Being a director’s cut, why not take a look at the director, John Frankenheimer? A lot of people have said his work has went downhill and that’s true to an extent, but I still think Frankenheimer has the skills to deliver the goods. While Reindeer Games lacks the substance and social messages of some of his earlier works, it comes up big in terms of style and fun, which is important as well. It is true that this film uses a thin storyline and asks us to accept some pretty outrageous stuff, but it never pretends to be more than an entertaining action flick, so I can’t find fault with it there. Frankenheimer makes sure this one comes through with action, visuals, and entertainment, which I think more directors should look into doing. I love Frankenheimer’s more substantial efforts of course, but I think this film offers a lot also, so long as you watch it in the right mood. Other films directed by Frankenheimer include The Manchurian Candidate, Ronin, Grand Prix, Seven Days In May, and The Train. The cast here includes Charlize Theron (Men of Honor, Trial and Error), Gary Sinise (Snake Eyes, Forrest Gump), James Frain (Titus, Elizabeth), Danny Trejo (Con Air, Animal Factory), Donal Logue (The Patriot, The Tao of Steve), and Ben Affleck (Armageddon, Phantoms).

Video: How does it look?

Reindeer Games is presented in a 2.35:1 anamorphic widescreen transfer. This looks as good as the original release, while the added scenes mesh to perfection, no problems there in the least. The image looks very sharp and aside from some slight grain at times, I found no serious issues to complain about here. The colors seem bright and vibrant, with no signs of errors and flesh tones look good also, very natural indeed. No flaws in terms of contrast either, I was impressed with the black levels and strong detail found within this transfer. All in all, a very solid visual presentation and I doubt anyone will find much to complain about.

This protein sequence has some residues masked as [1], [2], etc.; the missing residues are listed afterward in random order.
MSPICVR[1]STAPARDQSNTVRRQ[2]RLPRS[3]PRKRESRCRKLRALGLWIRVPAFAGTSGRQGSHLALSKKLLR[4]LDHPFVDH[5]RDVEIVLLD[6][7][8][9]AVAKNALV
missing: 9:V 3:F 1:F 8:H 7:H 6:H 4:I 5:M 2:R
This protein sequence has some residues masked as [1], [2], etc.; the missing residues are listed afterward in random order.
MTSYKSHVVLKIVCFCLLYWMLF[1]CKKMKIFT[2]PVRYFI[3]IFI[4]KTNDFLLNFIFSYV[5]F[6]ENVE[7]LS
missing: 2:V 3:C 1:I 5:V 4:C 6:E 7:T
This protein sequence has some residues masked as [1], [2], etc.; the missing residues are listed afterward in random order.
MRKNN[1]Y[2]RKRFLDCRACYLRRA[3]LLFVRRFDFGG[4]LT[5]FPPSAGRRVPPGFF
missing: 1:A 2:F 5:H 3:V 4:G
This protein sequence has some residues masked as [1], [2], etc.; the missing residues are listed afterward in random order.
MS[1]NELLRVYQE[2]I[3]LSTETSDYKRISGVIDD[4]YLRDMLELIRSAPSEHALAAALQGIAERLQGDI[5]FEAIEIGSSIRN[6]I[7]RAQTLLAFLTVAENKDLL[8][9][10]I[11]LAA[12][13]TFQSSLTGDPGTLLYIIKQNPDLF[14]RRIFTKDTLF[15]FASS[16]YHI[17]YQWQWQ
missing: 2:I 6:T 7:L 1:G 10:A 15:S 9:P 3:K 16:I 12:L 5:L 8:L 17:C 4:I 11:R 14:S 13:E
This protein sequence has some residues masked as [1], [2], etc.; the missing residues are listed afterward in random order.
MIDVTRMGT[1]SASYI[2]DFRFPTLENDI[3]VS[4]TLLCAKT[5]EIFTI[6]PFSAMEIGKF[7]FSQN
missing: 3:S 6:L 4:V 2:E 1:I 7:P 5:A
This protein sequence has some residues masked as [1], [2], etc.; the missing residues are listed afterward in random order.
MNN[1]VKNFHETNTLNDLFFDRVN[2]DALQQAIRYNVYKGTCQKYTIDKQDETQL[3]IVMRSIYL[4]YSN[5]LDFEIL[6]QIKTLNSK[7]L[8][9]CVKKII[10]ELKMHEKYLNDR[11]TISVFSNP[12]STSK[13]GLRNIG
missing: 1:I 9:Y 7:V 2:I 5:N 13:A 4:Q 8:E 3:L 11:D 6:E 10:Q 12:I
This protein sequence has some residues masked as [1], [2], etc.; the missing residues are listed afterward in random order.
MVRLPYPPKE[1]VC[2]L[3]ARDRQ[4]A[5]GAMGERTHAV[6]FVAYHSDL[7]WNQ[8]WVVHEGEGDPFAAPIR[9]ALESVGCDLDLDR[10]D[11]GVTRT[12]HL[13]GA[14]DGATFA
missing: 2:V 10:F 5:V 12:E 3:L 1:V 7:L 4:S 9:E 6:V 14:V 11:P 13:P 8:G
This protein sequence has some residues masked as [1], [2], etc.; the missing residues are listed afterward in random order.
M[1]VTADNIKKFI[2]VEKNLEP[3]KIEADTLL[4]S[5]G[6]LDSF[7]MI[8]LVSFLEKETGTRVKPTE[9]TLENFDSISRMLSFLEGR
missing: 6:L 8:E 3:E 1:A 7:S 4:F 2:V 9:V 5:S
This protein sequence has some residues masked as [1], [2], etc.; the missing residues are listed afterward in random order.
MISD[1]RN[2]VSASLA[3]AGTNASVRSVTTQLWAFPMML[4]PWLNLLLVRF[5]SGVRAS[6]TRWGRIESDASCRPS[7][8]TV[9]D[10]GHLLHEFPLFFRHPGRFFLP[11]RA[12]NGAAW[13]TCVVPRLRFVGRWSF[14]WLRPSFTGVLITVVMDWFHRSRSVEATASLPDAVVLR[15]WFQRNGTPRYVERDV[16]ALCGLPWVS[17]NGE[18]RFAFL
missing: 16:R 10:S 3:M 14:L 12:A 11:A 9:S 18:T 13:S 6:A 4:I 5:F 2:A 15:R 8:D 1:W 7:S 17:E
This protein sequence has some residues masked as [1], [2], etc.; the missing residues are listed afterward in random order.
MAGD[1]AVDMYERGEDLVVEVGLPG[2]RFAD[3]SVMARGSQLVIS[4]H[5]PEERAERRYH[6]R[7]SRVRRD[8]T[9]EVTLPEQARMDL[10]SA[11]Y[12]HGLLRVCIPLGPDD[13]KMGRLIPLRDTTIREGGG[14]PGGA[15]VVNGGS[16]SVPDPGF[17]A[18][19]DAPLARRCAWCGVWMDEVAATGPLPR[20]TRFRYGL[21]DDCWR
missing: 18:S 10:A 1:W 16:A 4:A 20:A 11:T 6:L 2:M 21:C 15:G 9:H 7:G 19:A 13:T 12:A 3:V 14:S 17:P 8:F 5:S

Audio: How does it sound?

The included Dolby Digital 5.1 track is a good one, loaded with dynamic presence and primed to offer one heck of an audio experience. This track features a ton of surround use, from the musical soundtrack to action driven effects to more subtle, but atmospheric presence. Almost every scene has a very immersive texture, very impressive indeed. Of course, the more action leveled scenes provide the most punch, but even more conservative sequences have solid audio, from smaller effects to the music. So you’re always sucked into the mix, which enhances the impact of the flick and that’s always good. No issues with the dialogue either, as vocals are clean and sharp, with no evidence of volume errors I could detect. This disc also includes English subtitles, just in case you might need them.

Supplements: What are the extras?

The main draw with this disc is the extended cut of the film, which isn’t an extra in the usual sense, but I figured I should mention it here nonetheless. You can listen to an audio commentary by director John Frankenheimer, which is different than the track found on the original release. In this version, Frankenheimer focuses on the differences between the cuts, as well as a little talk about how he was still forced to shorten the sex scene. If you want to hear about production details, cast & crew, and such, then the commentary track on the original release will be more to your liking than this one, I think. This disc also houses the original theatrical scenes, which means you do some comparisons of the original and extended editions, very cool indeed. Also included is a brief behind the scenes featurette and of course, the film’s theatrical trailer.